The culture wars will continue to be marked by both sides scoring an unrelenting series of own-goals, with the victory going to whoever can make their supporters shut up first. The best case scenario for the Right is that Jordan Peterson’s ability to not instantly get ostracized and destroyed signals a new era of basically decent people being able to speak out against social justice; this launches a cascade of people doing so, and the vague group consisting of Jordan Peterson, Sam Harris, Steven Pinker, Jonathan Haidt, etc coalesces into a perfectly respectable force no more controversial than the gun lobby or the pro-life movement or something. With social justice no longer able to enforce its own sacredness values against blasphemy, it loses a lot of credibility and ends up no more powerful or religion-like than eg Christianity. The best case scenario for the Left is that the alt-right makes some more noise, the media is able to relentlessly keep everyone’s focus on the alt-right, the words ALT-RIGHT get seared into the public consciousness every single day on every single news website, and everyone is so afraid of being associated with the alt-right that they shut up about any disagreements with the consensus they might have. I predict both of these will happen, but the Right’s win-scenario will come together faster and they will score a minor victory.
The Lady of the House was telling me the other day about an article that explored why fandom can become so toxic. For example, the barrier to entry for becoming a Harry Potter fan is very low. To differentiate themselves from the herd, hardcore fans basically have to create tiers within their subculture to make it more exclusive for them. There’s no status in having and enjoying the same thing as every teenage mallrat. By contrast, a higher barrier to entry makes it easier for a niche group to be more welcoming to newbies, as they can trust that anyone who’s here has earned the right to be here.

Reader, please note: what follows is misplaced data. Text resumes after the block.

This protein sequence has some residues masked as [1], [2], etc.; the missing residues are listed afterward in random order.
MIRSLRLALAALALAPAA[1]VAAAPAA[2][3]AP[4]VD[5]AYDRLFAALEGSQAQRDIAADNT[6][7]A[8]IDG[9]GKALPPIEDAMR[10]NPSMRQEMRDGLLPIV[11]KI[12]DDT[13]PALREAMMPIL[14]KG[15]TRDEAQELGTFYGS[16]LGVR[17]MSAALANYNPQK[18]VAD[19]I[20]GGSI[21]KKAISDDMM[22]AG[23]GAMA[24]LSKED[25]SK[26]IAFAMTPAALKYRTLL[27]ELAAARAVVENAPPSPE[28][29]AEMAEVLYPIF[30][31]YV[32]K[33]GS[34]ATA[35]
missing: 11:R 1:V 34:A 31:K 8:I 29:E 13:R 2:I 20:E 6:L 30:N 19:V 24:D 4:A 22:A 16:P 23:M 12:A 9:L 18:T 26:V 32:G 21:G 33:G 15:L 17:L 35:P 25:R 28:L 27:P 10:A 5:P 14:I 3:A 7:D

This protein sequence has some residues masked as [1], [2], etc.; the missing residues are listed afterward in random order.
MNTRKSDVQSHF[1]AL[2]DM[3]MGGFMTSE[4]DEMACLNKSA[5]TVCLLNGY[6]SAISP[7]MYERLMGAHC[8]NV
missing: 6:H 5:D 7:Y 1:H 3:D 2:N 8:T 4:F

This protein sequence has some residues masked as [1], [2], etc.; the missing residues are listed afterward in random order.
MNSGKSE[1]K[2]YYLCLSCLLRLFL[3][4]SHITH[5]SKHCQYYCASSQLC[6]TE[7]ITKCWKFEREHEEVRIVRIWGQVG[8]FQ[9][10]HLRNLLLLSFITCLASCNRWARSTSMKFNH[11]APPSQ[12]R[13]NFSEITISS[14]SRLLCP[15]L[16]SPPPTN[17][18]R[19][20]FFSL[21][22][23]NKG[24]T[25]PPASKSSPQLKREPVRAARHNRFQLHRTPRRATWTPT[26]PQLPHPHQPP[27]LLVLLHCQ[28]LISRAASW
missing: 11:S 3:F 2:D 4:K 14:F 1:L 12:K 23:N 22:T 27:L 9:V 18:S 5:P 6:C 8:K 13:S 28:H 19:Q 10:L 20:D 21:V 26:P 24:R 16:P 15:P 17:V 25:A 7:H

Listening to her, I remembered some webcomic from several years ago which amusingly noted the differences between the social-justice left and the far right with regards to their outreach programs, shall we say. Basically, it’s easy and trendy to be on the left, and you see this reflected in the contemptuous attitude that hardcore SJWs hold toward anyone who isn’t already part of the in-group. Outsiders were frequently treated with hostility from the start, as I witnessed countless times when the social-justice virus first spread through online atheism. People who earnestly tried to engage in discussion were accused of “JAQing off” and told that it was a sign of privilege to expect answers to their stupid questions. There already existed an elite caste whose main concern was to demonstrate their higher social rank by competing to see who could be the most excoriating toward the outgroup. The highly-stigmatized far right, on the other hand, was more than happy to oblige curiosity from newcomers. Oh, you got attacked for your “white privilege,” huh? Yeah, that’s typical leftist hypocrisy, enforced by the liberal media. Would you like to learn more? Here’s some information, and oh, by the way, there’s a group that meets on Wednesday nights if you’d like to come by and hear so-and-so speak! Bring your friends!
Like I said, I saw that comic several years ago, so it seems especially prescient in hindsight, now that most of us have had occasion to rub our eyes and wonder where all these outright neo-Nazis came from all of a sudden.
In any event, right-wing politics, even of the moderate, mainstream variety, has long had a higher barrier to entry for most people. It often seems too pessimistic, too unsympathetic, too severe, too demanding. There’s no cultural status to be had in being conservative. People often age into it with experience rather than get argued into it with facile reasoning. It has struck me, though, as it has likewise apparently struck Alexander, that the shifting tectonic plates in the domestic political landscape seem to be opening up some fissures which could perhaps be filled by a more reasonable, approachable center-right coalition typified by individuals like Peterson, Harris, Haidt, Pinker, etc. With a generous helping of good fortune, maybe this trend might develop from a cultural faction into a new conservative party, leaving the big two to continue becoming more extreme. Granted, that’s only if-this, then-that, unless-this, in-which-case-that speculation. I’m certainly not holding my breath for a viable third-party option anytime in the near future. But as the Republican party continues to accommodate Trumpian populism and adapt to it rather than tame it, I can’t help but wonder where the newly-homeless conservatives are going to end up. Are they going to continue to wait out what they hope is a temporary spell of madness, or will they eventually walk away and possibly encounter the refugees from the left somewhere in the middle?